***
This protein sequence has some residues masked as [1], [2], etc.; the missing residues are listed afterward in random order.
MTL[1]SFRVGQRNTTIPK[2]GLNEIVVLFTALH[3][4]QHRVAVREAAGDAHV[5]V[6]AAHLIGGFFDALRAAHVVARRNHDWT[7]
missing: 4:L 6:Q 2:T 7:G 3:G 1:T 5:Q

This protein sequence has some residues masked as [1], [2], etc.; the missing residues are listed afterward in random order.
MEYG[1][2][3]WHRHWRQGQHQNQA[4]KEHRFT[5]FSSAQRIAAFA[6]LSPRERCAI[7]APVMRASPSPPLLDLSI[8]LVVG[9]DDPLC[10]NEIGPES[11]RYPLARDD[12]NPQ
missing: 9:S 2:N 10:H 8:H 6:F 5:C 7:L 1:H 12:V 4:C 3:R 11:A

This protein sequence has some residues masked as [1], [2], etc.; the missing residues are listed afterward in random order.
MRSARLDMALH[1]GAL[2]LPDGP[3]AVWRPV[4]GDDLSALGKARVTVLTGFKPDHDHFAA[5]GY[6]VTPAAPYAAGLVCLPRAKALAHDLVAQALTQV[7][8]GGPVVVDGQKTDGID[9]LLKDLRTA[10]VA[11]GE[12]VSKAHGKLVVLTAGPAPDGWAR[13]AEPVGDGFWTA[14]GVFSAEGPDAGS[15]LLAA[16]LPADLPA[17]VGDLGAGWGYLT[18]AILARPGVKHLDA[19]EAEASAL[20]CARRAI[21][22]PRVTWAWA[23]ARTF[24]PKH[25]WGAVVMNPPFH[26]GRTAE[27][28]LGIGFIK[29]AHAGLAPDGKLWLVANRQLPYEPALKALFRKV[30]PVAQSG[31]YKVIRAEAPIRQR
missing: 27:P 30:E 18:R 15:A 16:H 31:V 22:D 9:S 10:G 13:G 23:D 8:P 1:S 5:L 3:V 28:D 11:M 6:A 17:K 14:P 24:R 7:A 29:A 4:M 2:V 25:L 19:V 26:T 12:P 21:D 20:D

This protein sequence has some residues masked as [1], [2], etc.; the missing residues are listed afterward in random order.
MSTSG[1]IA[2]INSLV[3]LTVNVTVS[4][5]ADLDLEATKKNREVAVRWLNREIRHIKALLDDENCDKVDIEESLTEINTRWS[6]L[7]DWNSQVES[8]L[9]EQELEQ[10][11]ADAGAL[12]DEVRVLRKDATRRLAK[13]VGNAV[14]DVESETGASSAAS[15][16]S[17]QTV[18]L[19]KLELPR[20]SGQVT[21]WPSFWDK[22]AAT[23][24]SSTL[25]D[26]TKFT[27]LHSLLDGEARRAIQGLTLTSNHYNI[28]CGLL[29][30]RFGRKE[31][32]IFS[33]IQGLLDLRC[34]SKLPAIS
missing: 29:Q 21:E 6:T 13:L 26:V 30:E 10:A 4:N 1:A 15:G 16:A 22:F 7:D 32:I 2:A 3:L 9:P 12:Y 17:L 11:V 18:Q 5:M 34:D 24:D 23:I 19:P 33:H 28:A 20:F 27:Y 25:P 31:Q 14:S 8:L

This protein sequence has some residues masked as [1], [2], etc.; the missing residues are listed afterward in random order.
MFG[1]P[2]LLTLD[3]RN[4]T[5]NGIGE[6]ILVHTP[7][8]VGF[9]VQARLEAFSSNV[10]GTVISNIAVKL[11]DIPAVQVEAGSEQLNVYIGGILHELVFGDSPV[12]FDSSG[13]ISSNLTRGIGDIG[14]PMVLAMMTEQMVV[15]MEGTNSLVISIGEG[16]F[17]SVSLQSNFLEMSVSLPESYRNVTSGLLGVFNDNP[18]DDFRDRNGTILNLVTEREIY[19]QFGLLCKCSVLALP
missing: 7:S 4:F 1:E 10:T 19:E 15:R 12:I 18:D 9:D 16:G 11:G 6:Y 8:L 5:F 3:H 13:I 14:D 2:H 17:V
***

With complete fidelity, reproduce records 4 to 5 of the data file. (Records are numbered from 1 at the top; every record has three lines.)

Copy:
This protein sequence has some residues masked as [1], [2], etc.; the missing residues are listed afterward in random order.
MSTSG[1]IA[2]INSLV[3]LTVNVTVS[4][5]ADLDLEATKKNREVAVRWLNREIRHIKALLDDENCDKVDIEESLTEINTRWS[6]L[7]DWNSQVES[8]L[9]EQELEQ[10][11]ADAGAL[12]DEVRVLRKDATRRLAK[13]VGNAV[14]DVESETGASSAAS[15][16]S[17]QTV[18]L[19]KLELPR[20]SGQVT[21]WPSFWDK[22]AAT[23][24]SSTL[25]D[26]TKFT[27]LHSLLDGEARRAIQGLTLTSNHYNI[28]CGLL[29][30]RFGRKE[31][32]IFS[33]IQGLLDLRC[34]SKLPAIS
missing: 29:Q 21:E 6:T 13:L 26:V 30:E 10:A 4:N 1:A 15:G 16:A 22:F 7:D 32:I 2:A 3:L 9:P 12:Y 17:L 11:V 18:Q 5:M 34:D 24:D 23:I 19:P 33:H 28:A 20:F 27:Y 25:P 31:Q 14:S 8:L

This protein sequence has some residues masked as [1], [2], etc.; the missing residues are listed afterward in random order.
MFG[1]P[2]LLTLD[3]RN[4]T[5]NGIGE[6]ILVHTP[7][8]VGF[9]VQARLEAFSSNV[10]GTVISNIAVKL[11]DIPAVQVEAGSEQLNVYIGGILHELVFGDSPV[12]FDSSG[13]ISSNLTRGIGDIG[14]PMVLAMMTEQMVV[15]MEGTNSLVISIGEG[16]F[17]SVSLQSNFLEMSVSLPESYRNVTSGLLGVFNDNP[18]DDFRDRNGTILNLVTEREIY[19]QFGLLCKCSVLALP
missing: 7:S 4:F 1:E 10:T 19:E 15:R 12:I 18:D 9:D 16:G 11:G 6:Y 8:L 5:F 3:H 13:I 14:D 2:H 17:V